Make Your Specialty Known: Sensitive-Crop Registry Included in Dicamba Requirements
Brown Farms planted signs in their Decatur, Illinois, fields last spring. The wooden markers identifying the soybean field as non-GMO or LibertyLink were visual reminders that the crop within was sensitive to certain herbicides.
This year the farm has the option of calling on the power of digital signs, as well, said David Brown, who farms with his brother, Joe, and son, Chase.
They plan to map their sensitive fields in FieldWatch, the largest national, map-based registry of specialty crops (DriftWatch), beehives (BeeCheck), and row crops (CropCheck). The non-profit company allows farmers and beekeepers to log their property boundaries for pesticide applicators to check before spraying. The services are free to all users.
Growers aren't the only ones looking to FieldWatch for protection. The federal labels for dicamba herbicides XtendiMax, Engenia, FeXapan and Tavium now require applicators to document and consult a sensitive-crop registry before spraying.
As a result, FieldWatch has seen a jump in users since dicamba-tolerant crops hit the landscape. Between 2017 and 2018, the number of pesticide applicators registered with FieldWatch doubled to 5,300, and the number of specialty crop and apiary sites jumped 77% to 32,000, said Bob Walters, director of business development for the company.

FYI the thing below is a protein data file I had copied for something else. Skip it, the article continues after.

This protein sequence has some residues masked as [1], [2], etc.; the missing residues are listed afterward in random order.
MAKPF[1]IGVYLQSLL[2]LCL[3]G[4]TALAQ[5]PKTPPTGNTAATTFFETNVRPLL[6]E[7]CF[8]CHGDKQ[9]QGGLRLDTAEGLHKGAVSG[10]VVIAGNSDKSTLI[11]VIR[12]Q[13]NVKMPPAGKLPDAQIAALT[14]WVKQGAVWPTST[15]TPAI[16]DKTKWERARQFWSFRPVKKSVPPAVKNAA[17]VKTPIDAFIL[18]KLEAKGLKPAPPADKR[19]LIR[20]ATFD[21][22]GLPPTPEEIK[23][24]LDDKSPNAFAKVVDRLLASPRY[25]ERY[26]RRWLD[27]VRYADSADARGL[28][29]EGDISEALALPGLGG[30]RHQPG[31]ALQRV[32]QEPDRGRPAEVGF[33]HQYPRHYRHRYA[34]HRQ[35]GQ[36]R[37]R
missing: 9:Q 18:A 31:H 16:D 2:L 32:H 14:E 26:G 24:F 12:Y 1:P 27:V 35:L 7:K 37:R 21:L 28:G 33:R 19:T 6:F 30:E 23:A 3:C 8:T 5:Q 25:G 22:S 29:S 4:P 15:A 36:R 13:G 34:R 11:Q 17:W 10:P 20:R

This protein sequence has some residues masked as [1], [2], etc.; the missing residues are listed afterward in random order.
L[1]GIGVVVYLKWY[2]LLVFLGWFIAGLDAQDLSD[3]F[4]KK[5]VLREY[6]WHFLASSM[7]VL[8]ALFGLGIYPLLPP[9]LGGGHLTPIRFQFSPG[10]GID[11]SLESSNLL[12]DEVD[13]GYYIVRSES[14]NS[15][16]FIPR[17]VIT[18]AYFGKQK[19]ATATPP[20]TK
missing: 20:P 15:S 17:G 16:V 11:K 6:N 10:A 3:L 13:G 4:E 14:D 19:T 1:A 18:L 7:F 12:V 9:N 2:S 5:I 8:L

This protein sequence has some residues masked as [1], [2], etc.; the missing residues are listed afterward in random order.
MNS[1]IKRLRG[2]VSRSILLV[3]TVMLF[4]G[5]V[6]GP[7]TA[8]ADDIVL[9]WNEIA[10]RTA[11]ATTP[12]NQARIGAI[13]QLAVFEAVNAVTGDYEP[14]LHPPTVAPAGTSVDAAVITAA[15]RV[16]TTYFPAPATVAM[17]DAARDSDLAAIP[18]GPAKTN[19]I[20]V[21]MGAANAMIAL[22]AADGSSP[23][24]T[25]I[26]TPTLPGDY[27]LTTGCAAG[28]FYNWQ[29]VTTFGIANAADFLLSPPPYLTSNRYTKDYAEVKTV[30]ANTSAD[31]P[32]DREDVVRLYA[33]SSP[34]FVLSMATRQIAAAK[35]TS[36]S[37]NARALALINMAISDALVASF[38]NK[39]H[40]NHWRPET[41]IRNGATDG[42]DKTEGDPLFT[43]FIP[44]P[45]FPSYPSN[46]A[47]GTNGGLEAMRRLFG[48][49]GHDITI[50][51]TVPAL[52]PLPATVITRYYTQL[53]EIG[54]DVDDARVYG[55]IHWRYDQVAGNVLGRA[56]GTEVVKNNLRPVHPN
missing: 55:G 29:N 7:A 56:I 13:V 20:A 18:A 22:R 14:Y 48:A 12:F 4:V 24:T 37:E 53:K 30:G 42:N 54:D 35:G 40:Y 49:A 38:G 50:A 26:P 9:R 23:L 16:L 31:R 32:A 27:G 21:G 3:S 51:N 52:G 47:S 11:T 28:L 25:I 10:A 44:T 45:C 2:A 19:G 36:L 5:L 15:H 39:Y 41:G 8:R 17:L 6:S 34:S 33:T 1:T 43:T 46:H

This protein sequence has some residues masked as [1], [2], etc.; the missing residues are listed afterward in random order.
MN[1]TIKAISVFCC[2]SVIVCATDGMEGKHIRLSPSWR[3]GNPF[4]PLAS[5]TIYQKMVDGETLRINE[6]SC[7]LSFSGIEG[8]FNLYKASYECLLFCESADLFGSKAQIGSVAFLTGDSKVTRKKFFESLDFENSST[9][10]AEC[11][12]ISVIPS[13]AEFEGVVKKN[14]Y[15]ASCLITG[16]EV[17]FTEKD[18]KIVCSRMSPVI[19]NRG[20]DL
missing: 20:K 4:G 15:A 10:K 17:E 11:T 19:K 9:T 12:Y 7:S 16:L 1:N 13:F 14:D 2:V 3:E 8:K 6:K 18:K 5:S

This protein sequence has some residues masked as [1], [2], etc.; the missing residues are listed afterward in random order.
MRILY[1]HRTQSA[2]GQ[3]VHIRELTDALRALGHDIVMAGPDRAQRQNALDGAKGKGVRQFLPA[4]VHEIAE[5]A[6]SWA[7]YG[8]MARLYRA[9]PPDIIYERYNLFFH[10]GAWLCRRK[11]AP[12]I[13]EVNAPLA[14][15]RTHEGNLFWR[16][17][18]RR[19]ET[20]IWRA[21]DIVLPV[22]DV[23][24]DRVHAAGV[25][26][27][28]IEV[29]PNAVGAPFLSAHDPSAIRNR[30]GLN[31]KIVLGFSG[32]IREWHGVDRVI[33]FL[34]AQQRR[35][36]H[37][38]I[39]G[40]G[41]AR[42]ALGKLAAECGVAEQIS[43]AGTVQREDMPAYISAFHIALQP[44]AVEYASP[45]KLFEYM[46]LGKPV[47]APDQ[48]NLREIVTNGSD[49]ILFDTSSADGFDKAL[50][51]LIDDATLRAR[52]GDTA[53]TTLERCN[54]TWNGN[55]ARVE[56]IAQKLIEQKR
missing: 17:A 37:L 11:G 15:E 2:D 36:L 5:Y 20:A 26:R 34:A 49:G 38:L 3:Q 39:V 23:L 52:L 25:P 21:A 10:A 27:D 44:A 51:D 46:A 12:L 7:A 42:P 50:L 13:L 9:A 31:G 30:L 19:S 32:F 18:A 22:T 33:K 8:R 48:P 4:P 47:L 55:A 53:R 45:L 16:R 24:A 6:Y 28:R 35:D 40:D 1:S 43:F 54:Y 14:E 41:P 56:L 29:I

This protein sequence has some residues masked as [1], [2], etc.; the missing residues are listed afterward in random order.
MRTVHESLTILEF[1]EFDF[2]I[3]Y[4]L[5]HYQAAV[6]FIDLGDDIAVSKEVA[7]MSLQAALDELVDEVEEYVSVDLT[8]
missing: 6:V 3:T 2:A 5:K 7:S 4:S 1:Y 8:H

Thousands of producers have now mapped and labeled 34 different types of specialty crops in DriftWatch, from grapes and tomatoes to nurseries and greenhouses. It is available in 21 states and one Canadian province: Arkansas, California, Colorado, Delaware, Illinois, Indiana, Iowa, Kansas, Maryland, Michigan, Minnesota, Missouri, Montana, Nebraska, New Mexico, North Carolina, Ohio, South Dakota, Tennessee, Virginia, Wisconsin and Saskatchewan.
CropCheck, which is launching for the first time this spring, will also be available in four states -- Indiana, Illinois, North Carolina and Arkansas. Walter says the company expects to see mostly non-DT soybeans and non-GMO crop fields registered initially.
"Our expectation is that we'll have at least 500 to 1,000 sites on it this year between those states," he said.
FieldWatch added a time-and-date stamp to the registry maps two years ago, when they learned applicators were taking screenshots of the registry to prove they had complied with federal dicamba label requirements.
And in 2017, the company created an app to simplify applicator use of DriftWatch and BeeCheck, Walters said. Applicators can pull the registries up on a phone or tablet and view specialty crops and beehives within 10 to 15 miles of their location.
FieldWatch's mapping and communication tools are free for all users. But they are also voluntary, particularly for sensitive crop producers and beekeepers. Although a state may participate in the registry, applicators cannot assume that all sensitive areas in their region have been registered and mapped.
The company relies on funding partnerships with other private firms, particularly agribusinesses like Bayer, Dow, BASF, Syngenta and Valent. They also receive support from companies that access their data and make it available to their own customers, like John Deere.
Emily Unglesbee can be reached at Emily.email@example.com
Follow her on Twitter @Emily_Unglesbee
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